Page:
At the conference the participants addressed the question of how Russia and Vietnam view multilateral cooperation in Eurasia (Session 2: “Multilateral Cooperation in Asia and Eurasia”). For Russian participants, the discourse is shaped around existing and possible initiatives, within the framework of the Eurasian partnership, while the Vietnamese colleagues see such cooperation in the context of ASEAN, where Vietnam could act as a “bridge allowing Russia to penetrate the Asian markets.”

Russian initiatives proceed from the fact that efforts are needed to counter the fragmentation of economic spheres in Asia. Russian participants citied as an example the Russian initiative to form a Eurasian economic space that “does not make it possible to divide the space into two camps”. Regarding cooperation between the EAEU and ASEAN, the question was raised about the conceptual need for “fundamental projects,” where implementation pushes economic and energy interests above politics. Nord Stream 2 was cited as an example of such a product, which created a “material foundation” for cooperation between European countries and Russia, as one of the participants said.

The Vietnamese participants expressed the view that the basis of cooperation is trust and at the moment, it is necessary to understand the advantages of partnership. Also, cautious assessments were made regarding Russia’s work in the Chinese Belt and Road project, which from Vietnam’s perspective is considered an attempt by China to “indoctrinate” in Russia the idea that “cooperation should be multilateral”. 

In conclusion, all experts pointed to the successful experience of Vietnam in participating in multilateral formats, and questions were asked about strategic areas of the economy where Russia is represented in Vietnam. 

The second day of the conference was devoted to the bilateral relations. The participants agreed that military-technical cooperation is progressing most successfully. As one of the Vietnamese participants said, “the arms race in the region is growing. In this regard, Vietnam imports Russian weapons because they have proven their effectiveness in combat conditions. ” Opportunities for growth were identified, including after-sales service, military medicine and disaster management.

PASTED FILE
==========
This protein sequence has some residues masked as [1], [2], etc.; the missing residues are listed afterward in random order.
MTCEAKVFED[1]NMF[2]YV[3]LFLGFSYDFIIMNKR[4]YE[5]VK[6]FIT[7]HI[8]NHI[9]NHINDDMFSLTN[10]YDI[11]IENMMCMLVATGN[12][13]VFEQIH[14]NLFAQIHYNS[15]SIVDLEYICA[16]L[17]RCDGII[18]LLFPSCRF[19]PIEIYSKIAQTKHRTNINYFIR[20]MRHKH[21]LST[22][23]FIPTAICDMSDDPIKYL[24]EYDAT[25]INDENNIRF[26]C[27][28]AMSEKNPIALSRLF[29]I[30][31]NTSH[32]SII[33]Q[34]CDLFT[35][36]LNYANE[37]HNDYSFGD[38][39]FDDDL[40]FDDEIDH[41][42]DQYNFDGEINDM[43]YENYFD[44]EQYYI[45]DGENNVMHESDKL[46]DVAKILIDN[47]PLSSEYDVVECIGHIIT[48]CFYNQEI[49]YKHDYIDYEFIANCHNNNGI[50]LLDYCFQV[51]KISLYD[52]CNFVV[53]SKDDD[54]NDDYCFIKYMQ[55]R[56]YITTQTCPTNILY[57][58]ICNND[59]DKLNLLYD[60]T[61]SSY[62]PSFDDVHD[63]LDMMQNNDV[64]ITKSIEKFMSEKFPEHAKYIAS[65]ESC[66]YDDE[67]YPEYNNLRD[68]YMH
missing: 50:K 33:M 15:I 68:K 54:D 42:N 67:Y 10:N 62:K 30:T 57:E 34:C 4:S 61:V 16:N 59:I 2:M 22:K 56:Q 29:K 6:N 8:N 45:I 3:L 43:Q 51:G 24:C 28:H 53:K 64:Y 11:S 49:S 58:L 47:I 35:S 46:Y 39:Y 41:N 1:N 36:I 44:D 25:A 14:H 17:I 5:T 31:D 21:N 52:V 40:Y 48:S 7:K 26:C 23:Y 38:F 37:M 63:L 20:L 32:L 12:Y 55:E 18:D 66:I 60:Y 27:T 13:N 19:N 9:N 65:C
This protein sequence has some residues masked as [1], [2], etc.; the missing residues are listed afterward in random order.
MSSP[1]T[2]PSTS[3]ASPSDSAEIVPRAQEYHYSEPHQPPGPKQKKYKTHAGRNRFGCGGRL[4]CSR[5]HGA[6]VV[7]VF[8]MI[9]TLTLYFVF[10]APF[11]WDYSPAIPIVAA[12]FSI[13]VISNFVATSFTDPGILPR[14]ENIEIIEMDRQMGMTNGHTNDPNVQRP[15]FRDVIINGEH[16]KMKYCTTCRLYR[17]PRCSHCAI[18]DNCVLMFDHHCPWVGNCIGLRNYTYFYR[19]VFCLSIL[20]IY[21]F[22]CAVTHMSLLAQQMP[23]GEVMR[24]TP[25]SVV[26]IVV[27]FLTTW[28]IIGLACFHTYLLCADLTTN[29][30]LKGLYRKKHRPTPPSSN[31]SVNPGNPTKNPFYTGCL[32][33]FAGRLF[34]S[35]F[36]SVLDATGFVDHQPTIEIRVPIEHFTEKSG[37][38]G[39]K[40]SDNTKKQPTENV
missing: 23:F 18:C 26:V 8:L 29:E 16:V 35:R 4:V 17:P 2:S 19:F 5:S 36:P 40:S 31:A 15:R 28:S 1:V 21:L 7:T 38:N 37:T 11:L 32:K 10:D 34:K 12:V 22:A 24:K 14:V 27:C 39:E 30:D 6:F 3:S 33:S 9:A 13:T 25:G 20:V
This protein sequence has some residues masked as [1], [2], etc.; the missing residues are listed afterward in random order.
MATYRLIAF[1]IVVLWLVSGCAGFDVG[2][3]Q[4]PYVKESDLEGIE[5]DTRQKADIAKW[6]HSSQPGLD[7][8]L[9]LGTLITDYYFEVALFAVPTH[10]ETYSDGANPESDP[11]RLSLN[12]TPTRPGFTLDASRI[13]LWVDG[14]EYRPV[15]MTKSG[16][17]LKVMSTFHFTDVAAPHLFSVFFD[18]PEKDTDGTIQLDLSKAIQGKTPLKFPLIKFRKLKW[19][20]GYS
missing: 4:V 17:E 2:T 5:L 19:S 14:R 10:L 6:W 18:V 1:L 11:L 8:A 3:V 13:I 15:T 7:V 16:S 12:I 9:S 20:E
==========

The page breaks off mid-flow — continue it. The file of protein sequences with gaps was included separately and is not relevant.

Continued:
It was noted that relations between Russia and Vietnam “are less exclusive and more competitive.” While the relationship between the countries was established in Soviet times, today they have no “reserves left for special treatment”.

Speaking about economic relations, the experts noted the great potential of the two partners. Given the fact that mutual trade is associated with high transport costs, it is difficult to expect that the abolition of customs barriers will affect trade greatly. The benefits of such an agreement should be sought in the investment sector, which “brings markets closer, and creates strategic partnership prospects for 10-15 years.”

Concluding the conference, Andrey Bystritskiy, Chairman of the Foundation for Development and Support of the Valdai Discussion Club, pointed to the breadth of topics that had been covered at the conference, starting with artificial intelligence and ending with military trade issues. In his opinion, setting up a new future is not just about when the old one disappears, but also how the future arises. Such conferences make it clear how the future will look.

Nguyen Vu Tung, President of the Diplomatic Academy of Vietnam, also stressed the importance of all the themes of the conference, as well as the need to share views on the development of relations between Russia and Vietnam, taking ASEAN, China and the USA into account, and the prospects for new cooperation between the two countries, especially with respect to the development of new technologies.